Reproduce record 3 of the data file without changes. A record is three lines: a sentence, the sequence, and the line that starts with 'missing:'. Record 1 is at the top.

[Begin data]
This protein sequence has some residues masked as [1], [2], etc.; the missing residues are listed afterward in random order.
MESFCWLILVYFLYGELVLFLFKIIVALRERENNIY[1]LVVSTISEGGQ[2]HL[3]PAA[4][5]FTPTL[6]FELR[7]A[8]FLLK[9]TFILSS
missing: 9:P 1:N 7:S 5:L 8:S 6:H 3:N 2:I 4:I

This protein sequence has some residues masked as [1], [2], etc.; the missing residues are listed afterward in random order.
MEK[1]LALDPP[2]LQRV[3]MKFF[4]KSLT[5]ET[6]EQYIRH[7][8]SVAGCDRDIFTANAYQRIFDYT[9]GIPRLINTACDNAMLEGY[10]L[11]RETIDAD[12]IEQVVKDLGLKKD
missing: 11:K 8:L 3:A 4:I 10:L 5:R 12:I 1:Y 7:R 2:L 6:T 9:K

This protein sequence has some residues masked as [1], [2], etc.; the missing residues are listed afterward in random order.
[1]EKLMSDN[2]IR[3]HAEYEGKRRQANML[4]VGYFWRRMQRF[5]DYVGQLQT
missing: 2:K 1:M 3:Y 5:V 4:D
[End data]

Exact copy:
This protein sequence has some residues masked as [1], [2], etc.; the missing residues are listed afterward in random order.
[1]EKLMSDN[2]IR[3]HAEYEGKRRQANML[4]VGYFWRRMQRF[5]DYVGQLQT
missing: 2:K 1:M 3:Y 5:V 4:D